When drug addiction becomes a part of our lives, the stark realities inevitably include sickness, financial ruin and the constant threat a fatal drug overdose. However, with a growing recognition of the potential for transformation that appropriate treatment provides, an increasing number of drug addiction stories are about redemption and restoration from the horrors of a chemically imbalanced lifestyle.
For many people like James, whose substance abuse began at the early age of nine, the hope of recovery often seems like an impossible dream. According to James, alcohol and heroin had become a way of life for him. Then one day, “I realized that I was incapable of putting a stop to my drinking and drug use on my own” James said in his drug addiction story. Like many others before him, finally reaching out for help has been the turning point that changed the trajectory of his life. Today, James says he is all about helping others and he shares his story with the hope that it may rescue someone from going down the dark path of addiction that he took.
Most people that fall into addiction make the critical mistake of believing that drugs and alcohol will always provide that initial relief or euphoria. In fact, addiction is the end result of the perpetual quest to repeat those good feelings. This was clearly evident in a 1988 LA Times article that chronicled the experience of medical professionals who experience addiction. In a candid recounting of his addiction to the narcotic anesthetic Fentanyl, one anesthesiology explained that he decided to use the drug when he saw how it made his patients feel. After just one intravenous self-administration of the drug that diminished his feelings of tension, anxiety and heightened his feelings of efficiency and control, in his own words he said he was hooked. “My mistake” he said “was in thinking that I would always feel this way.”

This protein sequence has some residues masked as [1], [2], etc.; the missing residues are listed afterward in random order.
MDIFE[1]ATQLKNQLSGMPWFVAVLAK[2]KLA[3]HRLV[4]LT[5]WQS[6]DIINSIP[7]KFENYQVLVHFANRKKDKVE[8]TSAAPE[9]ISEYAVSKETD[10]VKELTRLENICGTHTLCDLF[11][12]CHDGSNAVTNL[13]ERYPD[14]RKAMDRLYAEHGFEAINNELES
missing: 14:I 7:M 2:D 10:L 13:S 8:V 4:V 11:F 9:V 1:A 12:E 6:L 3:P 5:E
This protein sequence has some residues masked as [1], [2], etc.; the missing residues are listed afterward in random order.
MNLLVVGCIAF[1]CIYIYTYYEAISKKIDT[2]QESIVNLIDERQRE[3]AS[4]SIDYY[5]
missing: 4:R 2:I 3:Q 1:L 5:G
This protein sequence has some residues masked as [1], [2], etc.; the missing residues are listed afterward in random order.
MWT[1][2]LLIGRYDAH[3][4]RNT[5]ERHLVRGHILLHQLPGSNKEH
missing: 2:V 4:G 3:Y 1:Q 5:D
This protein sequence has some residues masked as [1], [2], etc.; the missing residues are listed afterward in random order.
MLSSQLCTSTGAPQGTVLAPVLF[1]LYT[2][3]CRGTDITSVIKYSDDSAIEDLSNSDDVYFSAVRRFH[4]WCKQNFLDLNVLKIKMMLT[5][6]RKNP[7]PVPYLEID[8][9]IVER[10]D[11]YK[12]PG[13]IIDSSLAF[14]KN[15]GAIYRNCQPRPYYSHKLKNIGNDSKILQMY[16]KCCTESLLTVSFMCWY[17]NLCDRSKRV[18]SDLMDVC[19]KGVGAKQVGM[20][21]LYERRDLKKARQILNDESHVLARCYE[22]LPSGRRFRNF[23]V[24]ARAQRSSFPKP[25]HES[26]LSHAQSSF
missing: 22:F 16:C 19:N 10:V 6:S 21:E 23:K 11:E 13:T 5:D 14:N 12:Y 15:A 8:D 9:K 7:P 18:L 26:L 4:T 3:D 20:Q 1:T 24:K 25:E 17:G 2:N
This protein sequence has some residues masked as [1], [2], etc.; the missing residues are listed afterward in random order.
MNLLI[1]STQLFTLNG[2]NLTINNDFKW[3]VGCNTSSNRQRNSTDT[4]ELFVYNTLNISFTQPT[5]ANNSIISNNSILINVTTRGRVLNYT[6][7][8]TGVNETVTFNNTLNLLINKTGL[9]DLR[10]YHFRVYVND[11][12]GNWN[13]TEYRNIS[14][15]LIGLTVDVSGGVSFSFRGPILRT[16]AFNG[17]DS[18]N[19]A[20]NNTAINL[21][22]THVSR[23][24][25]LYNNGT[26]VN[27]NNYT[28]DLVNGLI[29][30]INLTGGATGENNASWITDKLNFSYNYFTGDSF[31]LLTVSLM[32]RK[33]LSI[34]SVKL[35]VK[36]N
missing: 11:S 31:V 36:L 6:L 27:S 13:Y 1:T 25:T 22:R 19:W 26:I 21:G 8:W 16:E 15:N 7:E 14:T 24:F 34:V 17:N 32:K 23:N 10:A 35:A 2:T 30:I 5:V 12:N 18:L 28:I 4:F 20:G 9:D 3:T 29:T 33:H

What followed was a lifestyle of addiction that ultimately threatened the lives of his patients and impaired his health. Addiction stories such as these are prevalent in society today. Many individuals falsely believe that because they have an understanding of these chemical substances or still function while under the influence of drugs and alcohol they are beyond being trapped in the cycles of addiction. The National Institute on Drug Abuse (NIDA) describe addiction as a progressive brain disease. Without treatment, habituated drug abuse inevitably causes severe neurological impairments, overdose deaths and in some instances chronic life-threatening health issues. Also, long before these physical and psychological impairments manifest, people that operate under the influence of these mind altering substances endanger themselves and others through errors in judgement, vehicular and on the job accidents.
Chronic use of drugs can make the decision to seek treatment difficult if not impossible for some addicts. As such NIDA scientist suggest that family and friends can play a key role in helping their loved ones in addiction to identify, enter and stay in treatment. Whatever form this critical assistance takes, studies show, for many individuals, it has turn out to be life-changing and in some instances life-saving. The initial step is to recognize when someone has a drug or alcohol problem or is in crisis. Staging an intervention often help the person in addiction to recognize for the first time the severity of the problem and the impact it is having on everyone, including themselves.
Drug interventions are designed to bring awareness without judgement as well as to help remove potential hindrances to the treatment process. As such, families are encouraged to seek out the help of a professional drug interventionist to assist with the planning and execution of a drug intervention. For individuals with a drug addiction problem or a loved one struggling with a substance abuse problem, the National Institute on Drug Abuse and drug rehab facilities offer various resources to that can help families to explore and identify treatment and recovery options that are best for them.
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